However,when starting with Flutter, you can face staffing problems as there’s not enough Dart and Flutter talent on the market. Yet, due to its simplicity, Dart is easy to pick up for your existing team. With any additional programming language, it might definitely work as a plan for your developers.
So far, Flutter might not be a fit for developing enterprise-level apps, games or solutions requiring a ton of features specific for particular devices.
Will Flutter defeat other cross-platform frameworks?
As described above, the struggle between Flutter and React Native is gaining momentum. But are there any other possible Flutter competitors? Here’s how iTechArt’s senior developer Nikolay Dmitriev puts it:
I totally love this great cross-platform framework! It comprises all the modern tendencies in UI development including declarative UI in the code, reactive bindings between app state and views, and first-class animation support. What else could you possibly want?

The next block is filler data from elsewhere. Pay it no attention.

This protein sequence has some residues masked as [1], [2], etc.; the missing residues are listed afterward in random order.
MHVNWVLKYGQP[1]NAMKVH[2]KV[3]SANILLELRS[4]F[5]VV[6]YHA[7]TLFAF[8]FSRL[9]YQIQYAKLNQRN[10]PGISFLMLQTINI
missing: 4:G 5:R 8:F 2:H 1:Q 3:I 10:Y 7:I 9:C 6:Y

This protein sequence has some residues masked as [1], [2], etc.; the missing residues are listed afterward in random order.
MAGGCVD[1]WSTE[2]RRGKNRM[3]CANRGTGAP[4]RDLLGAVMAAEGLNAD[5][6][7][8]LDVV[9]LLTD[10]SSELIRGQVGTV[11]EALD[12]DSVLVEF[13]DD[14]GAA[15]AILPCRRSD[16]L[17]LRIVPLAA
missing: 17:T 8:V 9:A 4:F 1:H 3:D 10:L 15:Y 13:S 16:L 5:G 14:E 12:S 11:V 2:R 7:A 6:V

However, the same concept — SwiftUI — was announced by Apple on WWDC 2019. And if Google tries to cover all the platforms such as web, desktop, mobile, and Apple. Apple, alternatively, aims to support only its own ecosystem — iOS, iPadOS, MacOS, tvOS.
It's interesting to see what developers are going to choose for their next projects. Would they go for Native SwiftUI and then redo the same work for Android, or would they prefer Flutter with much extra work with plugins for native features?
Pretty intriguing, isn’t it? Bear in mind that an important business decision such as ditching a true-and-tested technology in favor of a new one can have its consequences. Always consider the structure and capabilities of your team, time limits, and the project scope.
Frameworks’ popularity is often influenced by the adoption of large brands as they tend to choose the most efficient ones. What’s more, remember the famous “only the fittest survive” saying. The technologies best suited for the immediate environment (the fastest and the most cost-effective one) will continue to develop.